Professor Satirizes Presidential Candidates in Novel ‘The Jesus Ticket’

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Republican presidential candidate Donald Trump arrives to deliver an immigration policy speech during a campaign rally at the Phoenix Convention Center, Wednesday, Aug. 31, 2016, in Phoenix. (AP Photo/Evan Vucci)

Phil Fragasso thinks this year’s presidential candidates could use a little more Jesus in their lives. His latest book, The Jesus Ticket, satirizes the 2016 presidential election.
Fragasso, a professor in the Carroll School of Management, began his project in October 2015 after seeing the initial flaws in each of the presidential candidates. The book was published six months later and parodizes the issues raised in primary debates, speeches, and candidates’ actions.

In the novel, Fragasso follows the campaign of three fictional candidates: the Republican candidate Ronald J. Drumpf, the Democrat Shillary Clinkton, and the American Ideal Party candidate, Jesus Christ.

Fragasso added Christ into the race to show the more spiritual, humanistic side of politics, he said. Throughout the election cycle, Fragasso became fed up with candidates claiming to be Christian, but not following Christian morals.

“You can’t be elected in this country unless you are a Christian, but yet they don’t act like it,” Fragasso said. “They are all selfish, they are all self-serving, they all lie, they cheat. It’s just terrible.”

In order to come up with content for his book, Fragasso sorted through Bible quotes, focusing on the Sermon on the Mount, and read through transcripts of primary debates.
He drew on a statement Trump made in January: “I could stand in the middle of Fifth Avenue and shoot somebody, and I wouldn’t lose voters.” Fragasso took the situation to the next level, having the fictional character, Drumpf, admit in an interview that he had killed illegal immigrants working on Trumpf Tower and buried them in the foundation of the building.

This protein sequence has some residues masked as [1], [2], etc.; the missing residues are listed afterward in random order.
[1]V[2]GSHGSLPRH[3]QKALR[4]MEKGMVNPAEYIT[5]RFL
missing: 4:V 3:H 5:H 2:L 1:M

Fragasso also became fed up with the candidates’ focusing on social issues rather than topics like global warming and infrastructure failure. He wanted to highlight the candidates’ focus on personal gain, rather than issues pertinent to the country in the book.

“What is so horrible about it is people are putting party and their own personal interests above the country, individuals, and the world,” Fragasso said.

Fragasso drew inspiration for the book from Philip Roth’s novel Our Gang, which is a political satire of the Nixon era. His goal was to create a contemporary version of the novel, showing the current flaws in politics.

His writing method is a little different from most authors, he said. Instead of outlining the novel prior to writing, Fragasso lets the storyline go in any direction while writing.
Fragasso’s spontaneous writing style led him to incorporate events taking place beyond the presidential campaign, like the death of Supreme Court Justice Anthony Scalia, into the book. Scalia’s death created another rift between the then-presumptive presidential nominees.

His writing method allowed him to create an unexpected conclusion to the novel.

“The end is a pretty substantial surprise that just kind of came to me as I was approaching the end,” Fragasso said.

Though the new ending would allow Fragasso to create a sequel to The Jesus Ticket, Fragasso is still unsure if he wants to undertake a new project. As new issues and statements from candidates arise, however, Fragasso has been tweeting out commentary and additions to the novel.

Fragasso hopes that, after reading the book, readers will take a second look at American politics and the direction in which the country is heading.

“Something has to change,” Fragasso said. “And it’s not just at the presidential level.”

Featured Image by Evan Vucci/ AP Photo

About Taylor St. Germain 83 Articles
Taylor is the managing editor for The Heights, as well as a news alum. She is from Los Angeles, CA, but defies stereotypes by not surfing, rooting for the Rams, or tanning easily. You can follow her on Twitter @taysaintg.